It often seems that much of programming involves shooting yourself in the foot. Sometimes this is what you set out to do; other times it's what happens despite your best efforts.

Some years ago, I made my living teaching Unix classes. In my first lecture of the introductory courses, I tried to get the students to understand that Unix has a somewhat different view of the world. To illustrate this, I often gave the following example:

Unix is not a system that asks questions. When it does ask questions, they're something like this …

You: I'd like to shoot myself in the foot.

Unix: What caliber gun would you like to use? Would you like help with your aim?

Around that same time, one of my fellow instructors told me the following anecdote as an explanation of the difference between the C and C++ programming languages:

C is a language that lets you shoot yoursef in the foot, but C++ lets you reuse the bullet.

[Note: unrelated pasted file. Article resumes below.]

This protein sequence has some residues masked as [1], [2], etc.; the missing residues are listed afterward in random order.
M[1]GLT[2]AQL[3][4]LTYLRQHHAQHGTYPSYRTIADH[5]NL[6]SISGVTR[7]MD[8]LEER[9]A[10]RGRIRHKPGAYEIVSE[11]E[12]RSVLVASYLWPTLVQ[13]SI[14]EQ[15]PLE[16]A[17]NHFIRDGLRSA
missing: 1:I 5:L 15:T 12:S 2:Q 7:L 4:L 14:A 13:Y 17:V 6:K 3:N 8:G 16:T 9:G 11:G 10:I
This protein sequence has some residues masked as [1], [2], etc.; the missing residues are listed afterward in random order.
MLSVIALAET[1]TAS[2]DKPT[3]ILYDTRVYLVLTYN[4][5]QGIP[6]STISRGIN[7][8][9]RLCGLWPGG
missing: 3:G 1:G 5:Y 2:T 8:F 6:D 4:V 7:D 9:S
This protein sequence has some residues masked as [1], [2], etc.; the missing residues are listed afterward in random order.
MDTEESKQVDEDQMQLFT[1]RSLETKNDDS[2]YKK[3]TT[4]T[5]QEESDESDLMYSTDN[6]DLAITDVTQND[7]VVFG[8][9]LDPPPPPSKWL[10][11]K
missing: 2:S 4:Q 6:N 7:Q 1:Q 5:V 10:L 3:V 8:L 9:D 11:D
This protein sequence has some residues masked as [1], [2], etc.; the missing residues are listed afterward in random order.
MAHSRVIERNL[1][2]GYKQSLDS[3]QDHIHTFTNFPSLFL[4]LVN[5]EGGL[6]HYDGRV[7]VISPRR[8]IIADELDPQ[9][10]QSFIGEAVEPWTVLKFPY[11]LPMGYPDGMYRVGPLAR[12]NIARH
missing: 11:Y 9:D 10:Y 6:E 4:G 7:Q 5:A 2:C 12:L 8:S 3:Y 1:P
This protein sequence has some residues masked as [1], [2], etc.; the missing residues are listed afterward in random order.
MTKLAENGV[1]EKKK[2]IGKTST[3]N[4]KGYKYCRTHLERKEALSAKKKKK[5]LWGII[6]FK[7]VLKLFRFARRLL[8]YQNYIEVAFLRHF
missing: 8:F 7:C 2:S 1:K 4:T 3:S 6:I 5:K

Since there are many more languages than just C and C++, here is a guide to shooting yourself in the foot in a long list of programming languages.

So, just how do you choose a programming language? Instead of guns, bullets, and feet, here's a guide to a guide to selecting a programming language that uses cars (and trucks and buses) as an analogy.

Fortunately, Henry Spencer offers us a way to avoid shooting ourselves in the foot. Here, then, are Henry's Ten Commandments for C Programmers. There's also an annotated version for those wanting more explanation.